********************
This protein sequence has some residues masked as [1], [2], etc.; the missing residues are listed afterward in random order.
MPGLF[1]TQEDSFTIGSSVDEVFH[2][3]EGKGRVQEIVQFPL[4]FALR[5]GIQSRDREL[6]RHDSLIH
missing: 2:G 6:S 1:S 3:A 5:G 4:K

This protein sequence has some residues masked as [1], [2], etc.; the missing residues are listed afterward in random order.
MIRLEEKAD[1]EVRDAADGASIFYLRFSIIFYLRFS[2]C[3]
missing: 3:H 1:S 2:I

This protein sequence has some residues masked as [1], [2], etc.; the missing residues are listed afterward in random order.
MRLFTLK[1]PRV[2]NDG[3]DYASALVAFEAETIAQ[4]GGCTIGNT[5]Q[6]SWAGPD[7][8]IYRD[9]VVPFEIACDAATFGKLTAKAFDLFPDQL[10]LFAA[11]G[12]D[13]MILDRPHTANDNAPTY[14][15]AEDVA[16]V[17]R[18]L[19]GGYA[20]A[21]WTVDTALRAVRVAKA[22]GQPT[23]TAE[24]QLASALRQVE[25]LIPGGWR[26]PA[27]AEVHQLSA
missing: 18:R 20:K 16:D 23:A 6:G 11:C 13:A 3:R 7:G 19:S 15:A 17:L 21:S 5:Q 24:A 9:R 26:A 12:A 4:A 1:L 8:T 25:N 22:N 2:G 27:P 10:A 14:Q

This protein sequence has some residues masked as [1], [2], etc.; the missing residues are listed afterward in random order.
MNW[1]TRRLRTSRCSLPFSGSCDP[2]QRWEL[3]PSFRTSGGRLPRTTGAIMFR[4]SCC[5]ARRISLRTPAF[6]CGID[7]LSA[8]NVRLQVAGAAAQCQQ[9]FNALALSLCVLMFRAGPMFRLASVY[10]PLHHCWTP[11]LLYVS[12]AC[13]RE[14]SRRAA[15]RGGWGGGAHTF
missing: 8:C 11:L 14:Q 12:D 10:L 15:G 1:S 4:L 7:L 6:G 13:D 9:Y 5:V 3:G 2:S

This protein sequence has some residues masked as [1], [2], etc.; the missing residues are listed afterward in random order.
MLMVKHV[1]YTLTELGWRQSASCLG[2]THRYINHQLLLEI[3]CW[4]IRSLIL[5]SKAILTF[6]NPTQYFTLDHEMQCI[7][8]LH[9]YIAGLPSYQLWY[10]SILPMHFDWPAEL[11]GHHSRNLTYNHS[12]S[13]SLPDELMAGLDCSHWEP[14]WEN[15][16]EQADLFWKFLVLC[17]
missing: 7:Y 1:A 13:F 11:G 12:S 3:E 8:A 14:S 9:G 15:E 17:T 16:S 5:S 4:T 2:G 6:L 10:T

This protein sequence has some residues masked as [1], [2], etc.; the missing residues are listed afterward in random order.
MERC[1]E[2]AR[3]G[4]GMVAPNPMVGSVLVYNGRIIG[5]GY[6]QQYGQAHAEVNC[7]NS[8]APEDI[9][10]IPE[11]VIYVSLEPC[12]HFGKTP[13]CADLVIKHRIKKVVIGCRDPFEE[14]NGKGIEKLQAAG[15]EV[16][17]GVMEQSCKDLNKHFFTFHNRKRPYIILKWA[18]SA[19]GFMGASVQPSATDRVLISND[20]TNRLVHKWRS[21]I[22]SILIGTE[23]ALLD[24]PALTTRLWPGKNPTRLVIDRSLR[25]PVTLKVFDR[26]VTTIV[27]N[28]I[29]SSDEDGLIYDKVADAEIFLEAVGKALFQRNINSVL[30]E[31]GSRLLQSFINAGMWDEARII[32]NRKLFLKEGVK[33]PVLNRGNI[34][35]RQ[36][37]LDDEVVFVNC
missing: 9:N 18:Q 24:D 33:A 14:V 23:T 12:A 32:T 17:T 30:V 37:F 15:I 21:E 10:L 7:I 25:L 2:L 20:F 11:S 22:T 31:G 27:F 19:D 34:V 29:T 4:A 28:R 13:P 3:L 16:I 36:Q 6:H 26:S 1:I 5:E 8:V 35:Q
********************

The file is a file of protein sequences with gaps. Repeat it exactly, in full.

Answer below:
This protein sequence has some residues masked as [1], [2], etc.; the missing residues are listed afterward in random order.
MPGLF[1]TQEDSFTIGSSVDEVFH[2][3]EGKGRVQEIVQFPL[4]FALR[5]GIQSRDREL[6]RHDSLIH
missing: 2:G 6:S 1:S 3:A 5:G 4:K

This protein sequence has some residues masked as [1], [2], etc.; the missing residues are listed afterward in random order.
MIRLEEKAD[1]EVRDAADGASIFYLRFSIIFYLRFS[2]C[3]
missing: 3:H 1:S 2:I

This protein sequence has some residues masked as [1], [2], etc.; the missing residues are listed afterward in random order.
MRLFTLK[1]PRV[2]NDG[3]DYASALVAFEAETIAQ[4]GGCTIGNT[5]Q[6]SWAGPD[7][8]IYRD[9]VVPFEIACDAATFGKLTAKAFDLFPDQL[10]LFAA[11]G[12]D[13]MILDRPHTANDNAPTY[14][15]AEDVA[16]V[17]R[18]L[19]GGYA[20]A[21]WTVDTALRAVRVAKA[22]GQPT[23]TAE[24]QLASALRQVE[25]LIPGGWR[26]PA[27]AEVHQLSA
missing: 18:R 20:K 16:D 23:A 6:G 11:C 13:A 3:R 7:G 19:S 15:A 17:L 21:S 5:Q 24:A 9:R 26:A 12:A 4:A 1:L 8:T 25:N 22:N 2:G 27:P 10:A 14:Q

This protein sequence has some residues masked as [1], [2], etc.; the missing residues are listed afterward in random order.
MNW[1]TRRLRTSRCSLPFSGSCDP[2]QRWEL[3]PSFRTSGGRLPRTTGAIMFR[4]SCC[5]ARRISLRTPAF[6]CGID[7]LSA[8]NVRLQVAGAAAQCQQ[9]FNALALSLCVLMFRAGPMFRLASVY[10]PLHHCWTP[11]LLYVS[12]AC[13]RE[14]SRRAA[15]RGGWGGGAHTF
missing: 8:C 11:L 14:Q 12:D 10:L 15:G 1:S 4:L 7:L 6:G 13:D 9:Y 5:V 3:G 2:S

This protein sequence has some residues masked as [1], [2], etc.; the missing residues are listed afterward in random order.
MLMVKHV[1]YTLTELGWRQSASCLG[2]THRYINHQLLLEI[3]CW[4]IRSLIL[5]SKAILTF[6]NPTQYFTLDHEMQCI[7][8]LH[9]YIAGLPSYQLWY[10]SILPMHFDWPAEL[11]GHHSRNLTYNHS[12]S[13]SLPDELMAGLDCSHWEP[14]WEN[15][16]EQADLFWKFLVLC[17]
missing: 7:Y 1:A 13:F 11:G 12:S 3:E 8:A 14:S 9:G 15:E 17:T 16:S 5:S 4:T 2:G 6:L 10:T

This protein sequence has some residues masked as [1], [2], etc.; the missing residues are listed afterward in random order.
MERC[1]E[2]AR[3]G[4]GMVAPNPMVGSVLVYNGRIIG[5]GY[6]QQYGQAHAEVNC[7]NS[8]APEDI[9][10]IPE[11]VIYVSLEPC[12]HFGKTP[13]CADLVIKHRIKKVVIGCRDPFEE[14]NGKGIEKLQAAG[15]EV[16][17]GVMEQSCKDLNKHFFTFHNRKRPYIILKWA[18]SA[19]GFMGASVQPSATDRVLISND[20]TNRLVHKWRS[21]I[22]SILIGTE[23]ALLD[24]PALTTRLWPGKNPTRLVIDRSLR[25]PVTLKVFDR[26]VTTIV[27]N[28]I[29]SSDEDGLIYDKVADAEIFLEAVGKALFQRNINSVL[30]E[31]GSRLLQSFINAGMWDEARII[32]NRKLFLKEGVK[33]PVLNRGNI[34][35]RQ[36][37]LDDEVVFVNC
missing: 9:N 18:Q 24:D 33:A 14:V 23:T 12:A 32:T 17:T 30:V 37:F 15:I 21:E 10:L 7:I 25:L 2:L 20:F 11:S 22:T 31:G 27:F 19:D 34:V 29:T 4:A 28:R 13:P 3:L 16:I 36:Q 6:H 26:S 1:I 5:E 8:V 35:Q